The grand strategic calculations of the US’ permanent military, intelligence, and diplomatic bureaucracies (“deep state”) vis-à-vis China and Russia are presently in flux pending the outcome of the undeclared US-provoked missile crisis in Europe. Its further escalation would see the US prioritizing the “containment” of Russia while its potential de-escalation would see it continuing to do the same to China. Either way, the US will inevitably choose to prioritize “containing” one of these two.
No matter the outcome, however, India and Pakistan will play pivotal roles as pressure valves in balancing these New Cold War tensions. That’s because they’re South Asia’s most important states, and their home region sits in the center of the Eastern Hemisphere within which this intensified Great Power competition is taking place. Both Russia and China will come to rely more on those two if they’re prioritized for “containment” by the US.
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What is actually happening?
In the event that the US continues prioritizing China, then Pakistan’s CPEC will become more important than ever for facilitating the People’s Republic’s geo-economic engagement with the rest of the Eurasian supercontinent as well as serving as a shortcut for doing the same with Africa. India’s role would be different since New Delhi could leverage the US-West’s intensified pressure to propose what it could describe as fairer border de-escalation, economic, financial, investment, and tech deals with Beijing.
It would be more difficult for China to sustain its border standoff with India, not to mention the overall distrust in bilateral relations, under the circumstances of intensified “containment” pressure. So long as India retains its recently recalibrated multi-alignment policy that was unofficially unveiled during President Putin’s game-changing visit last month and thus remains seen as a reliable balancing force in Eurasia, China might trust it enough due to New Delhi’s ties with Moscow to consider such deals.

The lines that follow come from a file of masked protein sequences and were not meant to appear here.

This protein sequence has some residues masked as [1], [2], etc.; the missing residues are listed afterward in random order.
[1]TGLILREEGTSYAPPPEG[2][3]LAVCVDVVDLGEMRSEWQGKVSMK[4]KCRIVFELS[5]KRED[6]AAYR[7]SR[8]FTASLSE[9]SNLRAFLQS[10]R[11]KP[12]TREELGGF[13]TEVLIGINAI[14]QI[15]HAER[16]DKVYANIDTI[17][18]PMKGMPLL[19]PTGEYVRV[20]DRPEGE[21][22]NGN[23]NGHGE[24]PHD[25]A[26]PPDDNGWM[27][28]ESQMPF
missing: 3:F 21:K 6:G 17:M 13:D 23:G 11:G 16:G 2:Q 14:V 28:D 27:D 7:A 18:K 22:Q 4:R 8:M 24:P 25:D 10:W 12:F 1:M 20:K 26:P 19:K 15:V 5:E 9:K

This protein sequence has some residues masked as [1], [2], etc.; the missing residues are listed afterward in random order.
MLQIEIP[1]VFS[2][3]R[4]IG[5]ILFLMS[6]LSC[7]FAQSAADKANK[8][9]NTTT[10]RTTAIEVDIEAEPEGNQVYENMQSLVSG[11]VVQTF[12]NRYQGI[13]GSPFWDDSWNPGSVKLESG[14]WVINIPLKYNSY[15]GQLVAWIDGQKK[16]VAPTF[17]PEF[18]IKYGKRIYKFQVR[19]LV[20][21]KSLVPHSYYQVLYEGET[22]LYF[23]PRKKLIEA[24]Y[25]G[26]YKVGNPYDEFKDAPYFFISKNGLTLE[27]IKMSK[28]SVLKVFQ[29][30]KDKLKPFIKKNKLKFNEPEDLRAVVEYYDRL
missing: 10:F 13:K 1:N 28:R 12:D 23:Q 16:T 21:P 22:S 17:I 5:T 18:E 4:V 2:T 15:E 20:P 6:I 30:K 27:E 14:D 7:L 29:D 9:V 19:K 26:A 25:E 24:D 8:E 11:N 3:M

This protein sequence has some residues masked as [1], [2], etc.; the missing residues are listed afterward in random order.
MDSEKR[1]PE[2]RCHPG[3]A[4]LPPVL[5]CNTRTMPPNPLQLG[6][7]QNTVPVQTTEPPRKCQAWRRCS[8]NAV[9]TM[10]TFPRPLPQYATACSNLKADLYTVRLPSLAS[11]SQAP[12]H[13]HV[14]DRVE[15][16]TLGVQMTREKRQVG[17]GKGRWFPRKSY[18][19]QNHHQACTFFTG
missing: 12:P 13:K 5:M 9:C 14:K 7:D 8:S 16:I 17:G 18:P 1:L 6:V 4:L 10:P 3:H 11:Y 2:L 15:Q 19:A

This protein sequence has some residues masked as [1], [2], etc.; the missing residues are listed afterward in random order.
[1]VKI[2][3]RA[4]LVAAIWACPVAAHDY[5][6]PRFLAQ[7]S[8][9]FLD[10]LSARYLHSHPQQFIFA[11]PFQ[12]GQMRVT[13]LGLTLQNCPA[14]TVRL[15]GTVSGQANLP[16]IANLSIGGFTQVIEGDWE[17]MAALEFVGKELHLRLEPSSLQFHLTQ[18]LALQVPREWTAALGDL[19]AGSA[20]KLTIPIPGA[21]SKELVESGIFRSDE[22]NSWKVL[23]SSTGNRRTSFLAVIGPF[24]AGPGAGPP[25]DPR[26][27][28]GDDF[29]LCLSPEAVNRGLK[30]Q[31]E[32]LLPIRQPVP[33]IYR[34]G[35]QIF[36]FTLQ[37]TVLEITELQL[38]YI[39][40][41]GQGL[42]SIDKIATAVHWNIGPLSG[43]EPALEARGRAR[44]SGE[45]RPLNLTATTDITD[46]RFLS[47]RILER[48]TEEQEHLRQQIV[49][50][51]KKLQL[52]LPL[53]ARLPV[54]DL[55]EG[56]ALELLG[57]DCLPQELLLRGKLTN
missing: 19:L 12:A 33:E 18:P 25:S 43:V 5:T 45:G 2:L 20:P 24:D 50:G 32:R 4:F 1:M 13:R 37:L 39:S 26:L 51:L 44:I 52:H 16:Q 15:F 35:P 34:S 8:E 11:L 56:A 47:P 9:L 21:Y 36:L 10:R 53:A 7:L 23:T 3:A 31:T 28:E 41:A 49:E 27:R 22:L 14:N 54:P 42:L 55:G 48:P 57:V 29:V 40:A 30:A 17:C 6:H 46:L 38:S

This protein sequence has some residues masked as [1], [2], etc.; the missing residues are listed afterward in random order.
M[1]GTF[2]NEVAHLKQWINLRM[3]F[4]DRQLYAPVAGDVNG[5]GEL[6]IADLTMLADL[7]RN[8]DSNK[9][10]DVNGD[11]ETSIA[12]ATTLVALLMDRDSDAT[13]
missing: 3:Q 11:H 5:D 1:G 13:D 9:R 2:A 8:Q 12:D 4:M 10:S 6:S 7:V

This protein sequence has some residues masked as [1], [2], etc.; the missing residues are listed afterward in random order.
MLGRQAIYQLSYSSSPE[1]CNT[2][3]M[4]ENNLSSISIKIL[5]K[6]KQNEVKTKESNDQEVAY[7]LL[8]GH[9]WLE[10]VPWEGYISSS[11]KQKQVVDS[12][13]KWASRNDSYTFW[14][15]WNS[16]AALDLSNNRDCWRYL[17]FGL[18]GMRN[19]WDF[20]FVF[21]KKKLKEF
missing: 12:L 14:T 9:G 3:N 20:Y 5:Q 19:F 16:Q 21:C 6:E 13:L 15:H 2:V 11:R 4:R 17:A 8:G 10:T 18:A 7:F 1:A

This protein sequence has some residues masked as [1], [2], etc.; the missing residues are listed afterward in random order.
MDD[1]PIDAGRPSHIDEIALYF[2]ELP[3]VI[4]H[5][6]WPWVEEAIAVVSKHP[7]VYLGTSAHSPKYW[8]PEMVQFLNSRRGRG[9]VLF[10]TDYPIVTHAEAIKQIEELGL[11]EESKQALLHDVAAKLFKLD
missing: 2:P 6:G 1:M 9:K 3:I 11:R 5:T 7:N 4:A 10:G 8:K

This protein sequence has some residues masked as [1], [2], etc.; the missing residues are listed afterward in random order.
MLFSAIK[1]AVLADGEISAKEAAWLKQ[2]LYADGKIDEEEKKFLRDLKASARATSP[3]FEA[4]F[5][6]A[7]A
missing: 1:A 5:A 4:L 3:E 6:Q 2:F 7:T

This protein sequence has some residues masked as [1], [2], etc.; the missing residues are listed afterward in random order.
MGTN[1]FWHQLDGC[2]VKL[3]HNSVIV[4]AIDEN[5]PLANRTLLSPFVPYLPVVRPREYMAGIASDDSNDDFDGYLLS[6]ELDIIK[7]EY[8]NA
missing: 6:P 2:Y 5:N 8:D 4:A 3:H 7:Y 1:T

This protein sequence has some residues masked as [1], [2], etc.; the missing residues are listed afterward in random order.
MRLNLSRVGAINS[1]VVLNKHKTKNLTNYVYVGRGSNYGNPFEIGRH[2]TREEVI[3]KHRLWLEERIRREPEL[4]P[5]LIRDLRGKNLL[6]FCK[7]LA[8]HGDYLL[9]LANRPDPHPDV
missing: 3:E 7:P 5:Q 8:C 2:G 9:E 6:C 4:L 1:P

Should the US prioritize Russia, however, then Pakistan’s role would be to concentrate on fulfilling last February’s agreement to build a Pakistan-Afghanistan-Uzbekistan (PAKAFUZ) railway. That would enhance Moscow’s “Ummah Pivot”, enable it to achieve greater overland connectivity with South Asia (and potentially eventually India in the event that Indo-Pak relations improve), and thus preemptively avert any potentially disproportionate dependence on China.
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India’s role would be similar in that connectivity since by concentrating on the North-South Transport Corridor (NSTC) with Russia, Azerbaijan, and Iran as well as the Vladivostok-Chennai Maritime Corridor (VCMC) for the same grand strategic reasons. Furthermore, those two Great Powers could also prioritize their unofficial efforts to assemble a new Non-Aligned Movement (“Neo-NAM”), which would also help Russia preemptively avert any potentially disproportionate dependence on China in that scenario.
This insight suggests that not only will these two South Asian states become more geostrategically significant in terms of shaping the global balance of power in a complementary way, but they might even consider either indirectly coordinating their efforts for maximum benefit or possibly also discretely explore an improvement of bilateral ties. This second-mentioned scenario could see them secretly restart discussions on reviving SAARC in order to bolster South Asia’s global status in the New Cold War.
In any case, observers should start paying more attention to South Asia. Whether the US continues with its “Pivot to Asia” to more aggressively “contain” China or begins “rebalancing” towards Europe in order to do the same to Russia, this centrally positioned region of the Eastern Hemisphere will remain pivotal. As South Asia’s two most important states, each with their own unique relationships with China and Russia, India and Pakistan are expected to play more prominent roles in reshaping the balance of power.
Andrew Korybko is a political analyst, radio host, and regular contributor to several online outlets. He specializes in Russian affairs and geopolitics, specifically the US strategy in Eurasia. The views expressed in the article are the author’s own and do not necessarily reflect the editorial policy of Global Village Space.